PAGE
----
5.1.1. Cultural depravation theorists, say that based on educational research students go to school without the requisite intellectual and social skills needed for school success. Students are not prepared for school at home. Programs like Head Start, try to help parents become more involved in their children's schooling and help with literacy skills necessary for their children's academic development. According to our book, cultural difference theorists attribute cultural differences to social forces such as poverty, racism, discrimination, and unequal life chances. Cultural differences affect educational inequality. Middle-class students are exposed to different educational places such as museums, and traveling. Working-class families use natural ways to encourage children to be independent and play on their own. However poverty-related health problems can have major effects on the students academic achievement as well. Children who are exposed to lead paint, smoking, alcohol, or drugs can have a lower IQ and limited cognitive development. "The poor should not be blamed for their problems, as the causes of poverty are more social and economic than they are cultural" (Sadovnik, Cookson, & Semel, 2013). Effective School Research suggest that there are school-centered processes that help explain unequal educational achievement by different groups of students.

6. Politics of Education

6.1. I choose the Liberal Perspective, I can identify with most of it's beliefs. I belief in fair treatment and equality for every human being. I also belief that we all deserve a change and fair schooling/education regardless of your socioeconomic background.

6.1.1. According to our text book, "Exploring Education," Liberals belief that indivdual effort alone is sometimes not enough and that the government must intercede on behalf of those in need. The role of government is to ensure the fair tratment of all citizens, to make sure that the equality of opportunity exist for everyone. Groups rather than individuals are affected by the structure of society; therefore solutions must be addressed to groups not to an indivual alone. Liberals belief that the schools role is to provide necessary education to make sure that all students have an equal opportunity to succeed in society. Also socializing students into societal roles, respecting each others cultural diversity to understand and fit into a diverse society.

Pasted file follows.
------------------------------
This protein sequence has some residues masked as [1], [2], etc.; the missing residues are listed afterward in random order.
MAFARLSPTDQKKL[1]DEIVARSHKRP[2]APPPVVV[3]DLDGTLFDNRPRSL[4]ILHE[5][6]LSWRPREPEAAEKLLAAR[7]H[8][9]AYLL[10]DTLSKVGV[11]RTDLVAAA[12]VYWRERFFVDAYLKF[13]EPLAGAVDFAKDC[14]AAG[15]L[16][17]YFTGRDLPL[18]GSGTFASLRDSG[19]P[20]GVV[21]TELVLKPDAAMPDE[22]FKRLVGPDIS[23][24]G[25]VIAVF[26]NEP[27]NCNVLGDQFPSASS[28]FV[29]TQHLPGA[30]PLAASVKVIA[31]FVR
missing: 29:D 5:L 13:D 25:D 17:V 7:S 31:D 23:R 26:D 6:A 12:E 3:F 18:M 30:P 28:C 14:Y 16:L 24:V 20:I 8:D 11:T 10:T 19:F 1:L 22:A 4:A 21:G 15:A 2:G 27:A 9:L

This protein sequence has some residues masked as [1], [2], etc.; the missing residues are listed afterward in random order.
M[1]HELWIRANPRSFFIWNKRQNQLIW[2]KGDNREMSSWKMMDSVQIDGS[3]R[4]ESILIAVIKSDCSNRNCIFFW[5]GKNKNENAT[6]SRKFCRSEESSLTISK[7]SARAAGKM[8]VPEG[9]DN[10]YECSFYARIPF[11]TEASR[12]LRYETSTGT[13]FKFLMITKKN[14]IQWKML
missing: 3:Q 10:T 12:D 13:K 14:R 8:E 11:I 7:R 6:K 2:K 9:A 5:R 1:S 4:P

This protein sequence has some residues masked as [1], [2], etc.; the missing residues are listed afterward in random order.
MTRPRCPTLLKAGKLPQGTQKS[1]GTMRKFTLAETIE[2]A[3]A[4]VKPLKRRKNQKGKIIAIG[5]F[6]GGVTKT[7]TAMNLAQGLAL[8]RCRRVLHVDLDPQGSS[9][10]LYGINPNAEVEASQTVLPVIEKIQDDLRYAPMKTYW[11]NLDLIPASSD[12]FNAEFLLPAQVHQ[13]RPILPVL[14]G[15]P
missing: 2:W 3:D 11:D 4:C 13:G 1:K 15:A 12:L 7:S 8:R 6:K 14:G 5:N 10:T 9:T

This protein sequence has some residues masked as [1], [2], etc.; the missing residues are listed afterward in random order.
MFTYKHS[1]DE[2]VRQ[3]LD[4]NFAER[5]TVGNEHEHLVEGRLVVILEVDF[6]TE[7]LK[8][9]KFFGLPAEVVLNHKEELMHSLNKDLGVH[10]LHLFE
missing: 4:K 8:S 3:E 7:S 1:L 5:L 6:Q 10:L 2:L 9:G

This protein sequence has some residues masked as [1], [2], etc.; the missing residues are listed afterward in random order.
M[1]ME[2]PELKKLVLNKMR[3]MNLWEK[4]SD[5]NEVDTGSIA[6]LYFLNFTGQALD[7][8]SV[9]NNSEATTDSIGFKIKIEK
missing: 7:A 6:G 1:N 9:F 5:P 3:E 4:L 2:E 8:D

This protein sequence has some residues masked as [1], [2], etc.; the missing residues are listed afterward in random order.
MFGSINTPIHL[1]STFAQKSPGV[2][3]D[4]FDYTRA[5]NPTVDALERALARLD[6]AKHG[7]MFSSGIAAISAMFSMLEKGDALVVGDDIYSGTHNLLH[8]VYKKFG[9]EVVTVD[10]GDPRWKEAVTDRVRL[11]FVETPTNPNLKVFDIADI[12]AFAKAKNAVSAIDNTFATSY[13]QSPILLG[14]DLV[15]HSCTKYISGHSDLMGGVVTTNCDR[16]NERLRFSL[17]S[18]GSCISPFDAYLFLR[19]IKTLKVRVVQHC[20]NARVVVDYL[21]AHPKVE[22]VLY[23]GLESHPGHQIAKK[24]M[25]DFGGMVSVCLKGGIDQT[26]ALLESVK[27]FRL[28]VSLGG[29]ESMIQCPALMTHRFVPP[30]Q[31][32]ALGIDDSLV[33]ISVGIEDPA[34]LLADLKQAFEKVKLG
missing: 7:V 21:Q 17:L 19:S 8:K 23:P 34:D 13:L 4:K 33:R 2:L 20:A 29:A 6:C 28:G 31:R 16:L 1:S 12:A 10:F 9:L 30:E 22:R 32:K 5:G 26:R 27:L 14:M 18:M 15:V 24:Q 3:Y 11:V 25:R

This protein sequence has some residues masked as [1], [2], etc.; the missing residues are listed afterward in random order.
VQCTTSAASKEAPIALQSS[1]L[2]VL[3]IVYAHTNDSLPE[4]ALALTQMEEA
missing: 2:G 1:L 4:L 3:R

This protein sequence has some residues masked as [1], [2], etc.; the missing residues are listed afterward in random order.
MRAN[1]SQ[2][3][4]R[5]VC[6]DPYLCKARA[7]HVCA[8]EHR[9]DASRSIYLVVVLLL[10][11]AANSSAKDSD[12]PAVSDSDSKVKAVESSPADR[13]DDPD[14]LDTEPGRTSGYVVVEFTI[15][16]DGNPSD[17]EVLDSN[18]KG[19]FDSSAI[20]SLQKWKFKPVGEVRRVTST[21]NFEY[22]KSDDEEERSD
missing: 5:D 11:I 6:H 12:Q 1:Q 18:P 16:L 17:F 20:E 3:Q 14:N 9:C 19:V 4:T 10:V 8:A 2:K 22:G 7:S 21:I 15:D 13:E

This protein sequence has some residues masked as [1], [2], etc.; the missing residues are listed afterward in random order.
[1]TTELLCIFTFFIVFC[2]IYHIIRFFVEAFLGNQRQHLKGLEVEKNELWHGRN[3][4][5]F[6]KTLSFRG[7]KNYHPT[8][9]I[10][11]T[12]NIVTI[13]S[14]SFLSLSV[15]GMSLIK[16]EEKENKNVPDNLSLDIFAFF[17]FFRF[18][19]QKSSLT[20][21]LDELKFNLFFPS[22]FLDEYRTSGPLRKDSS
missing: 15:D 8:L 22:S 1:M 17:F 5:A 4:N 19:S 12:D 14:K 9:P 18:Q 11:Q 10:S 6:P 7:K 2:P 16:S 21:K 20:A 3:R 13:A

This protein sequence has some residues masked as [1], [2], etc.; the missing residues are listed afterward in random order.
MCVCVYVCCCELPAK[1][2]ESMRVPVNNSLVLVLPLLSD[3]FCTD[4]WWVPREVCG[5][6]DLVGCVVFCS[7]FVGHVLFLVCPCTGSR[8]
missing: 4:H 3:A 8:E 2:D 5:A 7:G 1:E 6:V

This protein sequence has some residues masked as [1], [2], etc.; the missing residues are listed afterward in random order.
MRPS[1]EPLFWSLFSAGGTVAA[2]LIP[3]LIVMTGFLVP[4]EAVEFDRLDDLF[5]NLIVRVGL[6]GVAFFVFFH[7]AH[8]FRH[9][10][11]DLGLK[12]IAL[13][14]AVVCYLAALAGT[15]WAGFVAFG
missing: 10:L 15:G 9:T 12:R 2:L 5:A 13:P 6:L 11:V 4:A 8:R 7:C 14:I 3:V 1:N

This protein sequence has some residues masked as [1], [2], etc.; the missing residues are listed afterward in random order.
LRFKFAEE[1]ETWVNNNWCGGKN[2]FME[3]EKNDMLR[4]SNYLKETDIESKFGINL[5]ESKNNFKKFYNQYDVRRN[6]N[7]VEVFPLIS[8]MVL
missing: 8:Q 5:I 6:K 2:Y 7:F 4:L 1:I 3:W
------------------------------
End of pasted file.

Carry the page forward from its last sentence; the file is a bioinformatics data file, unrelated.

7. Sociological Perspectives

7.1. My theoretical perspective choice in relationship between school and society is the Functionalist Theory.

7.1.1. I agree with Emile Durkheim's functional point of view; I also belief that moral values are the foundation of society. Functionalism interprets each part of society in terms of how it  contributes to the stability of society as a whole. Each part depends on each other. When one part of the system is not working it's dysfunctional it crates social change and problems. Every part of society has to work together to make it stable. If all parts work together the parts of society will produce,  order, stability, and productivity.

8. History of U.S. Education

8.1. America has had several educational reformers, but I consider that Horace Mann has had the most education influence. The struggle for free public education was led by Horace Mann.

8.1.1. In 1839 the state of Massachusetts created the nation's first normal school, or teacher training school. Mann agruged that common school or free public elementary school would be an equalizer for society. He felt that common school was essential for the stability of society. He began teacher-training, and "normal school." Like Horace Mann, I also think that education should be universal and free to all. I consider that education is a necessity and should be equal for everyone regardless of color, gender, or social class. Horace Mann

9. Educational Reform

9.1. School-to-Work Programs is one School-Based-Reform. The purpose was to provide necessary skills for non-college-bound students to become well prepared and for future successful employment.

9.1.1. This became known as the School-to-work Opportunities Act of 1994, signed on May 4, 1994 by President Bill Clinton. This provided seed money to states and local partnerships of business, labor, government, education, and community organizations to develop school-to-work systems  (Sadovnik, Cookson, & Semel, 2013). Systems were different from state to state but they all had to provide every U.S. student with school based learning, work-based learning (see what skills are required in their work environment), and valued credentials. Teacher Quality-  NCLB requires that all schools have highly qualified teachers in every classroom. This highlighted the problem of unqualified teachers in urban schools. Urban schools especially low income schools have more out-of0field teaching than others.